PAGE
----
The Austrian educational system has its roots in the medieval monastic schools that flourished toward the end of the 11th century. The present state education system goes back to the school reforms introduced by Maria Theresa in 1774. In 1869, the Imperial Education Law unified the entire system of compulsory education.
In 1962, Austria's education system was completely reorganized under a comprehensive education law, and compulsory education was extended from eight to nine years. Since 1975, all schools are coeducational and education at state schools is free of charge. Financial support is provided for postsecondary schooling. Primary education lasts for four years. Disabled students either attend special schools or are mainstreamed into regular classrooms. After primary education, pupils may either attend a general secondary school ( Hauptschule ) or an academic secondary school, which covers two four-year courses of study.
Students may also attend an intermediate or higher vocational school for a period of five years. Those who complete their studies at secondary or higher vocational school are qualified to attend the universities. At the primary level in 1997, 381,927 pupils and 31,251 teachers were registered with 3,703 schools. Student-to-teacher ratio stood at 12 to 1. At the secondary level in the same year, there were 79,806 teachers and 793,485 pupils enrolled.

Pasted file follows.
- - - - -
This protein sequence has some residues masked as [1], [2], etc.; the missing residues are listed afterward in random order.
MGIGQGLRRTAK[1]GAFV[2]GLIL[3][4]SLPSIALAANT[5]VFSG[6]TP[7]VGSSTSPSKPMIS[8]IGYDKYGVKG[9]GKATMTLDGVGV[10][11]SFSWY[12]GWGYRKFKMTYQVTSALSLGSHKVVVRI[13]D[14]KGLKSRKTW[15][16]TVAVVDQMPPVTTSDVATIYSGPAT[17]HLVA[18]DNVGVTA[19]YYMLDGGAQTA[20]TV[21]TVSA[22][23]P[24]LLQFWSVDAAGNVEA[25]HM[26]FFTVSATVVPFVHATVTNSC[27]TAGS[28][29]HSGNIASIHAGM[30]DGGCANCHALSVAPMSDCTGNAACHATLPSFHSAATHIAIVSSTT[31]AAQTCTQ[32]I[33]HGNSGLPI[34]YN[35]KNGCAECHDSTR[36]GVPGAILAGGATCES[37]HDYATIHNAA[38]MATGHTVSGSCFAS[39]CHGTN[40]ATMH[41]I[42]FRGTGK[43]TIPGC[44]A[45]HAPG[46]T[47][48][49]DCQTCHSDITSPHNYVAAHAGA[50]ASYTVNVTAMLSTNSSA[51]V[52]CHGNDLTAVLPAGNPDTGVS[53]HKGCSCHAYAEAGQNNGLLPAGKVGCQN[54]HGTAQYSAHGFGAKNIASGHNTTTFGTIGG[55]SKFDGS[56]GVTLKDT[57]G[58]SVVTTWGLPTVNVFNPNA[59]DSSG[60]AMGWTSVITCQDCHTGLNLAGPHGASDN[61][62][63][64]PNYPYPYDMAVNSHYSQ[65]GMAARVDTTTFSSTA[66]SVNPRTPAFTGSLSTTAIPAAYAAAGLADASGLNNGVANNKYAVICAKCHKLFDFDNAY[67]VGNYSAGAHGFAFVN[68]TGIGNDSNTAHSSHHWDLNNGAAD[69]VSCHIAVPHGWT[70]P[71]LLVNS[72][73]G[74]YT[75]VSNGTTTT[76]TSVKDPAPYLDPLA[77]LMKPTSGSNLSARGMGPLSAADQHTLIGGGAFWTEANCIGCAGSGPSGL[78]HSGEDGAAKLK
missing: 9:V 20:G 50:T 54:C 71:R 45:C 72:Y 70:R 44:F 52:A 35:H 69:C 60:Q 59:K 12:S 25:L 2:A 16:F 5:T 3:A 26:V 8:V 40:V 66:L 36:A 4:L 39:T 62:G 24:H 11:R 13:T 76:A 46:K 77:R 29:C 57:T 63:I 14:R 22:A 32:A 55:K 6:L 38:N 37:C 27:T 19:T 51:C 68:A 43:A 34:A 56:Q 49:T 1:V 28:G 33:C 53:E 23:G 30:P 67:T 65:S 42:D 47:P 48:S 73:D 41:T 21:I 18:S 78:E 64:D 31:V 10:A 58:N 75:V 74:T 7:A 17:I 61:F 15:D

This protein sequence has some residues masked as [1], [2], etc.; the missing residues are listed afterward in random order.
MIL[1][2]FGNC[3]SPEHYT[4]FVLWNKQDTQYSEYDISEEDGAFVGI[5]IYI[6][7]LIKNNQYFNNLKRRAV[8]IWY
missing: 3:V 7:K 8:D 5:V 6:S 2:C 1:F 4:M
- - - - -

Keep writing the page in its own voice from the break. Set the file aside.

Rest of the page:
Austria maintains a vigorous adult education system. Almost all adult education bodies owe their existence to private initiative. The Ministry of Education, under the auspices of the Development Planning for a Cooperative System of Adult Education in Austria, has joined private bodies in setting up projects for enhancing the quality of adult education programs. As of 2002, the adult literacy rate was estimated at 98%.
There are 12 university-level institutions and six fine-art colleges offering 430 subjects and about 600 possible degrees.
In 1997, there were 240,632 students enrolled full time in universities and all higher-level institutions. The teaching staff numbered 26,356. As of 1999, public expenditure on education was estimated at 6.3% of GDP.